by Elizabeth Prochaska
Published: 20 Dec 2017
Last week we launched our project, Following Grenfell, looking at the human rights and equality dimensions of the events surrounding the Grenfell Tower fire. We have had a great response to our project – hearing from members of the Grenfell community, lawyers, housing experts and many in the voluntary sector, who have expressed their relief that the human rights and equality issues will not be overlooked.
I have been asked why we are not using our own statutory inquiry powers under the Equality Act 2006. The answer is that we are confident that we can explore the issues without resorting to our formal powers. The public inquiry will be collecting evidence and hearing from witnesses and experts. We will analyse and comment on this evidence as it emerges, make public submissions of our own and invite others with expertise and experience to contribute to our work.
Human rights principles should shape the response to the tragedy
Our project seeks to complement the Grenfell Tower Inquiry, not to duplicate or undermine its work. If during the course of the project we decide that we need to use our formal powers, we will do so.
I am passionate about this work because I believe that human rights principles should shape the response to the tragedy. Human rights are based on the values of dignity, equality and respect and they should be at the heart of the response to Grenfell Tower. When the state holds inquiries and demands answers about the causes of a disaster, it is doing so because people’s lives matter.
The Grenfell Tower Public Inquiry has to respect the right to life and the obligation to investigate deaths in accordance with human rights principles, including accountability, independence, promptness and participation of victims. We want to support the Inquiry and explore the human rights and equality issues ourselves so that we can contribute to learning the lessons from the fire and ensuring something like this never happens again.
Fundamentally, we want to understand:
- what can we expect from our government and public authorities?
- what must the state do to keep people safe and to respond when they are in danger?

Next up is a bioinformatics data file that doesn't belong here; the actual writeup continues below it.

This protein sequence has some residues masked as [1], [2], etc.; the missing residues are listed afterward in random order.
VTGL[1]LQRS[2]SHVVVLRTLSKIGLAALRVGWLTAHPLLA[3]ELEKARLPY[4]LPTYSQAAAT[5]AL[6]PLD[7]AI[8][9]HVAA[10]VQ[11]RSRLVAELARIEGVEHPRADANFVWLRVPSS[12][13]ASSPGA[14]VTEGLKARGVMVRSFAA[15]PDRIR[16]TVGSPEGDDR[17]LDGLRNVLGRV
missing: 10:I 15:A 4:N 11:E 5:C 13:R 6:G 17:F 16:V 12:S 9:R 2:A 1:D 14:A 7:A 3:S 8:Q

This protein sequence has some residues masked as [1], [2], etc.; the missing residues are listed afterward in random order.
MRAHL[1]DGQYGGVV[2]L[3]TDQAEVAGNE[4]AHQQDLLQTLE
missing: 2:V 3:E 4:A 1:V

We believe that human rights help us answer those questions and we are convinced that they should be at the heart of any official inquiry into what happened at Grenfell.
We support the call to appoint panel members with different professional experience and backgrounds
The inquiry recently held two days of procedural hearings focusing on the participation of the survivors and bereaved families. Participation of victims in any inquiry is essential, as a matter of humanity and respect, and in order to ensure that the inquiry is effective and legitimate. In legal terms, if victims are unable to participate, it threatens the state’s ability to show that it is meeting its responsibility to investigate deaths under Article 2 of the European Convention on Human Rights.
Following these hearings, we have published our first public submission (Word) on the right to life, the inquiry’s obligations under the Equality Act 2010 and the participation of the survivors and bereaved. We have set out the practical steps we think the inquiry must consider to ensure that they can play a full part in the process. Many of the survivors and bereaved have called for the Prime Minister to appoint panel members with different professional experience and backgrounds to increase public confidence in the inquiry. We support that call. We do not question the ability of the chair and the lawyers involved in the Inquiry, but knowledge and experience of the affected communities, and the way public authorities serve those communities, are critically important if the inquiry is to maintain public confidence and do its work effectively.
If you would like to contribute to our Following Grenfell project please email the Grenfell team.
Find out more
Elizabeth Prochaska is the Commission's legal director. Find out more about our Following Grenfell project.